Kenya torture victims get compensation payment
Kenyan judges have awarded 21 former political prisoners almost $500,000 (£330,000) between them in compensation for torture they suffered in the 1980s.
They were among hundreds of people who were illegally detained and tortured during the government of President Daniel Arap Moi, who retired in 2002.
Their lawyers, who first brought the case in 1988, said the constitutional court had made a landmark ruling.
The victims had described spending days in waterlogged torture chambers.
For almost as long as Mr Moi ruled Kenya, Nyayo House in Nairobi became an unutterable synonym for torture, terror and detention.
The upper floors of the building housed the department of immigration, but beneath them in the basement worked the special branch of internal security - Mr Moi's secret police.
His government always denied torture, but more than two decades ago, while he was still in power, 21 former prisoners tried to sue the administration for violating their fundamental rights.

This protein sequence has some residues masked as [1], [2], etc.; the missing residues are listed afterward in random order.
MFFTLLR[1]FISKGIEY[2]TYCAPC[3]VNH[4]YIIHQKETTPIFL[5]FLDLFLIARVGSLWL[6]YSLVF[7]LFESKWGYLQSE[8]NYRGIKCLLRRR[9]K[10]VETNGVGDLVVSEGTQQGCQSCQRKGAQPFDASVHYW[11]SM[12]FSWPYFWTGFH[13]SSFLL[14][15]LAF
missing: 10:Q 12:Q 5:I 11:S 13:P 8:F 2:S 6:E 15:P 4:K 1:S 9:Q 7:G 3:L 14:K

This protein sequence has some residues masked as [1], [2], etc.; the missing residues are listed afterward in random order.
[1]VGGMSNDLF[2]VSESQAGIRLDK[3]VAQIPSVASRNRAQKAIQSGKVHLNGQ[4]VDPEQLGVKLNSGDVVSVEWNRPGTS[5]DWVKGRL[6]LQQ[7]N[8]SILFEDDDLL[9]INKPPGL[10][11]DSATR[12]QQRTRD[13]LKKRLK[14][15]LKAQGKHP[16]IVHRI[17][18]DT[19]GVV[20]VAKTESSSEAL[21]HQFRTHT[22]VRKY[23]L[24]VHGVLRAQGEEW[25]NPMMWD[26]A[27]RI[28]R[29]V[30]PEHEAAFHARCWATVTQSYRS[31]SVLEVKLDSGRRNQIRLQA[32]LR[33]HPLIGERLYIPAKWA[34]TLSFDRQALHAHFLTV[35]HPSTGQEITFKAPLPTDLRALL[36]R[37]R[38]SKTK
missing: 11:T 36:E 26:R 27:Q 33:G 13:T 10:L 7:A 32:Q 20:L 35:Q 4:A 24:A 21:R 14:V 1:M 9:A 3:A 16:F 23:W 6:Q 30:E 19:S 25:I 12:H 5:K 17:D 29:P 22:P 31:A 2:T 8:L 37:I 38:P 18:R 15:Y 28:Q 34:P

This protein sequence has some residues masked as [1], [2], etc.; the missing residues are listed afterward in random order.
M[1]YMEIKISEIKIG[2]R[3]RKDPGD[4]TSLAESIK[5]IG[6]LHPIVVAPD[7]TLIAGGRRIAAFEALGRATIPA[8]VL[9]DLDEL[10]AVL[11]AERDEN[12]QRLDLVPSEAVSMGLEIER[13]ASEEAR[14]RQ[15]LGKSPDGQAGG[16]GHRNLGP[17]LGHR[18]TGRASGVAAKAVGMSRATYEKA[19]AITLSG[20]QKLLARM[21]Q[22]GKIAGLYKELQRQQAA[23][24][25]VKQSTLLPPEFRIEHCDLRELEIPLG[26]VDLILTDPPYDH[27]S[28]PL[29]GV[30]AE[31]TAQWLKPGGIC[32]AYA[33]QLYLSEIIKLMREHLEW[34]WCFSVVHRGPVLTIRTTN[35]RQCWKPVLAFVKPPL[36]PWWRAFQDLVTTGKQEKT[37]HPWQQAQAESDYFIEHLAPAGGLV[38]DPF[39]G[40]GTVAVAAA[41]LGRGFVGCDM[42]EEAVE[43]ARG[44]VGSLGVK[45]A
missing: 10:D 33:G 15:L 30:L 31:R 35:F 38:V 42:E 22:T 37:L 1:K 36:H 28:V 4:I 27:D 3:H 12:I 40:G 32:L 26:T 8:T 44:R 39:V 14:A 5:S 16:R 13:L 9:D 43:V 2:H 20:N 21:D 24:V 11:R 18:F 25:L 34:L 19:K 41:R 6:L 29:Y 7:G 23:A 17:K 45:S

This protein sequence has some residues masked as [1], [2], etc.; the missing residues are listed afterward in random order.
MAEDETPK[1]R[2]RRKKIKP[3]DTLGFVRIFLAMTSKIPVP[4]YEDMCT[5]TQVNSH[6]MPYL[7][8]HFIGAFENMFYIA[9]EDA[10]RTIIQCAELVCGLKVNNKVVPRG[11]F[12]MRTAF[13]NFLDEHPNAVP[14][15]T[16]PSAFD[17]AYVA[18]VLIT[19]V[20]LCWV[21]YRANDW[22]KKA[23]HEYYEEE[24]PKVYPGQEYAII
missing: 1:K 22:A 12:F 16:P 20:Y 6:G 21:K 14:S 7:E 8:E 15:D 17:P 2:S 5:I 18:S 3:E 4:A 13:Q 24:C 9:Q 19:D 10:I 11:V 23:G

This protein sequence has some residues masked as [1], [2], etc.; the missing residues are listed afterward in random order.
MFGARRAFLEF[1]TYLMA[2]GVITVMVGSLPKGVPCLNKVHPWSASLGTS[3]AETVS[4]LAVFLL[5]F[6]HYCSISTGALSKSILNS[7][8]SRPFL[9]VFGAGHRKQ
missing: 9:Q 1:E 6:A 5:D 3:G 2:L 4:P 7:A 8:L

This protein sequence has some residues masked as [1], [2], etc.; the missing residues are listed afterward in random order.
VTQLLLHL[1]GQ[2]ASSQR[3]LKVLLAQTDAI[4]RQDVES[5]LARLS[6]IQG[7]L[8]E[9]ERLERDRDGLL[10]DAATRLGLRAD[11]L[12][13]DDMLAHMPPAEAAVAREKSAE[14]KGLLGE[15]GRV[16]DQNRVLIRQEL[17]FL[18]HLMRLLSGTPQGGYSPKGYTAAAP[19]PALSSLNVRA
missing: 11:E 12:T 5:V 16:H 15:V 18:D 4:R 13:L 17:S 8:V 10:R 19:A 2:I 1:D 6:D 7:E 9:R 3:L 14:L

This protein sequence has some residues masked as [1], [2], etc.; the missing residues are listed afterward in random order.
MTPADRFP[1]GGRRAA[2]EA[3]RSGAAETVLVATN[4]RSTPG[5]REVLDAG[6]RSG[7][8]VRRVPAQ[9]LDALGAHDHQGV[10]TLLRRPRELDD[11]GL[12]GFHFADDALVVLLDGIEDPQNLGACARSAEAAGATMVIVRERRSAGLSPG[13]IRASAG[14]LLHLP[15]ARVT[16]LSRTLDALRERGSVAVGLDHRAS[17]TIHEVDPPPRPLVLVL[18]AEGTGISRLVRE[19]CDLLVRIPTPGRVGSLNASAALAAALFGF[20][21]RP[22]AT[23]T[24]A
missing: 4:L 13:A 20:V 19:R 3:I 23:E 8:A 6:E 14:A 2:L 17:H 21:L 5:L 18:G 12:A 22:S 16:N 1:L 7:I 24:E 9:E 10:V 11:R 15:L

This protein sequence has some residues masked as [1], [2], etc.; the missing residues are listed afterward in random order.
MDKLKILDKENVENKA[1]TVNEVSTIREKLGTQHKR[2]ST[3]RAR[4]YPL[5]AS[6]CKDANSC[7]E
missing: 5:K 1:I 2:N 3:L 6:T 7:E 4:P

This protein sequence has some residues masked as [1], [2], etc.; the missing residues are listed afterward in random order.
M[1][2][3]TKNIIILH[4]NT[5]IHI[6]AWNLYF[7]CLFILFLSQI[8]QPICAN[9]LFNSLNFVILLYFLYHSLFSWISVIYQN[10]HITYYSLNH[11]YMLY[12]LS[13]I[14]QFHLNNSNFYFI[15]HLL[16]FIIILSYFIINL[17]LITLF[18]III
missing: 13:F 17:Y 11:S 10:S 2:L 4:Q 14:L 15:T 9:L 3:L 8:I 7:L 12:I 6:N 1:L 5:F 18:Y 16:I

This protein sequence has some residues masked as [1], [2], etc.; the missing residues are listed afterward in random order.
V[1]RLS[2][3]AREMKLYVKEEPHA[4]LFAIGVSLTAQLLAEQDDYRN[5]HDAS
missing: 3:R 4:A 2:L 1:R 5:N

At the time, the court ruled that the case could not continue while the government remained in office.
So it is only now - eight years after Mr Moi retired - that the case has finally concluded.
During the hearings, victims told of being left in waterlogged torture chambers without food or water, and being hung from the ceiling while police beat them.
Judge Hannah Okengu said it had been a violation of their rights to liberty and freedom from torture.
She awarded the 21 victims a total of almost $500,000 in compensation - a blow to the credibility of Mr Moi, who is now campaigning against a new constitution.